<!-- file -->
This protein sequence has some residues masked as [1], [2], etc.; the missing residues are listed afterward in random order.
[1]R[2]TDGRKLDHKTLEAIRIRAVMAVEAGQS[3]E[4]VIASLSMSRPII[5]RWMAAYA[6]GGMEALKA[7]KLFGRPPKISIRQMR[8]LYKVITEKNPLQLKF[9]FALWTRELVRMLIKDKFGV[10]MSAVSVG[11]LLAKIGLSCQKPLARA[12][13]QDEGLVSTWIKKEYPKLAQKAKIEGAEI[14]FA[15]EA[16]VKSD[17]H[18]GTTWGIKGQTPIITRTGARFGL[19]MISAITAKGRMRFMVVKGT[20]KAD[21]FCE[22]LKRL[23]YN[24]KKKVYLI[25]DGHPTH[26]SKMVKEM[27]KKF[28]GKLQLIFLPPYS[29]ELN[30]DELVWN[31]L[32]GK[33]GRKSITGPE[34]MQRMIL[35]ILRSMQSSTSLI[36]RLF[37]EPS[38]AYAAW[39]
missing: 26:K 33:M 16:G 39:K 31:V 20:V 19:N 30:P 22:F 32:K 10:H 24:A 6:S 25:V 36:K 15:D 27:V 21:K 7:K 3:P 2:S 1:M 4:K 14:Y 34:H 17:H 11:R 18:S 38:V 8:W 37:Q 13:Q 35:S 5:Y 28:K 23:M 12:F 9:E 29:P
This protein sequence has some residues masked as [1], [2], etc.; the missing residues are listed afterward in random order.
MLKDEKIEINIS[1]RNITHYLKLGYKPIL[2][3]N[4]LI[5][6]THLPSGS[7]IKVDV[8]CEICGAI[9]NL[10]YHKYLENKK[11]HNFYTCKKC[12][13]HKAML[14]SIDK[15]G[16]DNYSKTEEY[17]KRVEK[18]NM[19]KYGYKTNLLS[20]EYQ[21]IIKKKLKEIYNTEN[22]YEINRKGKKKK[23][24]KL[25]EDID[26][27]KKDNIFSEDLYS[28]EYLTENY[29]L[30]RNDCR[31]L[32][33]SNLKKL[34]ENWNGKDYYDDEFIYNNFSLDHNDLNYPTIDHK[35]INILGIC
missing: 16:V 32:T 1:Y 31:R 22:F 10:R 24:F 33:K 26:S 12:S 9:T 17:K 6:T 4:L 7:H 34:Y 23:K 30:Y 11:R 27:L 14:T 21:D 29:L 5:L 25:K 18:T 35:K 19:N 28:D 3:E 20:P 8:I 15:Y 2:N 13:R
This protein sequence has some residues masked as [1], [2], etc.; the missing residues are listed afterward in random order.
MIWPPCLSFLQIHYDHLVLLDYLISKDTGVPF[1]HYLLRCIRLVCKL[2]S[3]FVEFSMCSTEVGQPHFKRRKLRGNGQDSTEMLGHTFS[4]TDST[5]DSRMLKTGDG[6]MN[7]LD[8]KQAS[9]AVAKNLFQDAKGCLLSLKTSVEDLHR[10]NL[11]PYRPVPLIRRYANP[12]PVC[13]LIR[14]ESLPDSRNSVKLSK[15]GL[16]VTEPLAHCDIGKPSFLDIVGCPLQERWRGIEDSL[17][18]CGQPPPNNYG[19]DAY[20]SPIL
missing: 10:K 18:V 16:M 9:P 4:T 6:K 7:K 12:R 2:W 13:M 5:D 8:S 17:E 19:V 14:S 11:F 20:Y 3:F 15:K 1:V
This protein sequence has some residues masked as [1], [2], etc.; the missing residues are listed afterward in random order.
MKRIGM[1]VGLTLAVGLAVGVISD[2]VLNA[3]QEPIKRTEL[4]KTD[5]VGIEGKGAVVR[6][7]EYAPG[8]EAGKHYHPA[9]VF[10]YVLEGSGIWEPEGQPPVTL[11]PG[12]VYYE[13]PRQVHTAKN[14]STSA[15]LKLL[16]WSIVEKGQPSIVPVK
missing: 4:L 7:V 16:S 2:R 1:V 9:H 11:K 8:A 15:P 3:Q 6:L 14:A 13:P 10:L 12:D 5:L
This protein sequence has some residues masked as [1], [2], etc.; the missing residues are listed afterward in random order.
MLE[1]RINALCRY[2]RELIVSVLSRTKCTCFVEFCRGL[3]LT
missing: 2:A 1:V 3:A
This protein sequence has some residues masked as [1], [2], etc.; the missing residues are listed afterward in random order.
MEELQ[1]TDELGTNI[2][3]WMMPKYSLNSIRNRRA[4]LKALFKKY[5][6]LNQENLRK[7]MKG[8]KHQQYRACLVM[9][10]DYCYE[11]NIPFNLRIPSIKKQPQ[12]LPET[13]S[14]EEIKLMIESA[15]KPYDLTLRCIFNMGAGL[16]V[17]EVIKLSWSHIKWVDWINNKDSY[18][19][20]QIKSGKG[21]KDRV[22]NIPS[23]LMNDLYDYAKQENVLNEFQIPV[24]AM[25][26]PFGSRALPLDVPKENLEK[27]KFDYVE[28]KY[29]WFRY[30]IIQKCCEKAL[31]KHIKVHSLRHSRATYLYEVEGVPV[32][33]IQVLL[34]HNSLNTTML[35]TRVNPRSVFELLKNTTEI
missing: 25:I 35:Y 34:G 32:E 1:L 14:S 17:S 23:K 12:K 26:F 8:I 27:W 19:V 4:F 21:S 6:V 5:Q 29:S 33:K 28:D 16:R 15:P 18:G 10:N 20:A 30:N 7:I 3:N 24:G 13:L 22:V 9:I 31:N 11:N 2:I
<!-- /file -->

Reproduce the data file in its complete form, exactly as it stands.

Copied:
This protein sequence has some residues masked as [1], [2], etc.; the missing residues are listed afterward in random order.
[1]R[2]TDGRKLDHKTLEAIRIRAVMAVEAGQS[3]E[4]VIASLSMSRPII[5]RWMAAYA[6]GGMEALKA[7]KLFGRPPKISIRQMR[8]LYKVITEKNPLQLKF[9]FALWTRELVRMLIKDKFGV[10]MSAVSVG[11]LLAKIGLSCQKPLARA[12][13]QDEGLVSTWIKKEYPKLAQKAKIEGAEI[14]FA[15]EA[16]VKSD[17]H[18]GTTWGIKGQTPIITRTGARFGL[19]MISAITAKGRMRFMVVKGT[20]KAD[21]FCE[22]LKRL[23]YN[24]KKKVYLI[25]DGHPTH[26]SKMVKEM[27]KKF[28]GKLQLIFLPPYS[29]ELN[30]DELVWN[31]L[32]GK[33]GRKSITGPE[34]MQRMIL[35]ILRSMQSSTSLI[36]RLF[37]EPS[38]AYAAW[39]
missing: 26:K 33:M 16:G 39:K 31:V 20:V 19:N 30:P 22:F 32:K 10:H 24:A 6:S 25:V 36:K 15:D 27:V 21:K 7:K 3:P 2:S 1:M 4:K 14:Y 34:H 17:H 11:R 18:S 38:V 8:W 37:Q 13:Q 35:S 5:Y 28:K 23:M 12:F 9:E 29:P
This protein sequence has some residues masked as [1], [2], etc.; the missing residues are listed afterward in random order.
MLKDEKIEINIS[1]RNITHYLKLGYKPIL[2][3]N[4]LI[5][6]THLPSGS[7]IKVDV[8]CEICGAI[9]NL[10]YHKYLENKK[11]HNFYTCKKC[12][13]HKAML[14]SIDK[15]G[16]DNYSKTEEY[17]KRVEK[18]NM[19]KYGYKTNLLS[20]EYQ[21]IIKKKLKEIYNTEN[22]YEINRKGKKKK[23][24]KL[25]EDID[26][27]KKDNIFSEDLYS[28]EYLTENY[29]L[30]RNDCR[31]L[32][33]SNLKKL[34]ENWNGKDYYDDEFIYNNFSLDHNDLNYPTIDHK[35]INILGIC
missing: 16:V 32:T 1:Y 31:R 22:F 10:R 24:F 33:K 26:S 12:S 9:T 17:K 6:T 4:L 7:H 34:Y 23:K 30:Y 11:R 27:L 14:T 21:D 29:L 5:L 25:K 18:T 35:K 19:N 28:D 3:E 20:P 8:I 15:Y 2:N 13:R
This protein sequence has some residues masked as [1], [2], etc.; the missing residues are listed afterward in random order.
MIWPPCLSFLQIHYDHLVLLDYLISKDTGVPF[1]HYLLRCIRLVCKL[2]S[3]FVEFSMCSTEVGQPHFKRRKLRGNGQDSTEMLGHTFS[4]TDST[5]DSRMLKTGDG[6]MN[7]LD[8]KQAS[9]AVAKNLFQDAKGCLLSLKTSVEDLHR[10]NL[11]PYRPVPLIRRYANP[12]PVC[13]LIR[14]ESLPDSRNSVKLSK[15]GL[16]VTEPLAHCDIGKPSFLDIVGCPLQERWRGIEDSL[17][18]CGQPPPNNYG[19]DAY[20]SPIL
missing: 10:K 18:V 16:M 9:P 4:T 6:K 7:K 12:R 2:W 13:M 5:D 8:S 17:E 19:V 14:S 11:F 20:Y 3:F 15:K 1:V
This protein sequence has some residues masked as [1], [2], etc.; the missing residues are listed afterward in random order.
MKRIGM[1]VGLTLAVGLAVGVISD[2]VLNA[3]QEPIKRTEL[4]KTD[5]VGIEGKGAVVR[6][7]EYAPG[8]EAGKHYHPA[9]VF[10]YVLEGSGIWEPEGQPPVTL[11]PG[12]VYYE[13]PRQVHTAKN[14]STSA[15]LKLL[16]WSIVEKGQPSIVPVK
missing: 4:L 7:V 16:S 2:R 1:V 9:H 11:K 8:A 15:P 3:Q 6:L 14:A 13:P 10:L 12:D 5:L
This protein sequence has some residues masked as [1], [2], etc.; the missing residues are listed afterward in random order.
MLE[1]RINALCRY[2]RELIVSVLSRTKCTCFVEFCRGL[3]LT
missing: 2:A 1:V 3:A
This protein sequence has some residues masked as [1], [2], etc.; the missing residues are listed afterward in random order.
MEELQ[1]TDELGTNI[2][3]WMMPKYSLNSIRNRRA[4]LKALFKKY[5][6]LNQENLRK[7]MKG[8]KHQQYRACLVM[9][10]DYCYE[11]NIPFNLRIPSIKKQPQ[12]LPET[13]S[14]EEIKLMIESA[15]KPYDLTLRCIFNMGAGL[16]V[17]EVIKLSWSHIKWVDWINNKDSY[18][19][20]QIKSGKG[21]KDRV[22]NIPS[23]LMNDLYDYAKQENVLNEFQIPV[24]AM[25][26]PFGSRALPLDVPKENLEK[27]KFDYVE[28]KY[29]WFRY[30]IIQKCCEKAL[31]KHIKVHSLRHSRATYLYEVEGVPV[32][33]IQVLL[34]HNSLNTTML[35]TRVNPRSVFELLKNTTEI
missing: 25:I 35:Y 34:G 32:E 1:L 14:S 17:S 23:K 12:K 26:F 8:I 27:W 19:V 4:F 21:S 6:V 5:Q 29:S 33:K 28:D 16:R 15:P 18:G 10:N 20:A 30:N 7:I 3:N 24:G 13:L 22:V 9:I 31:N 11:N 2:I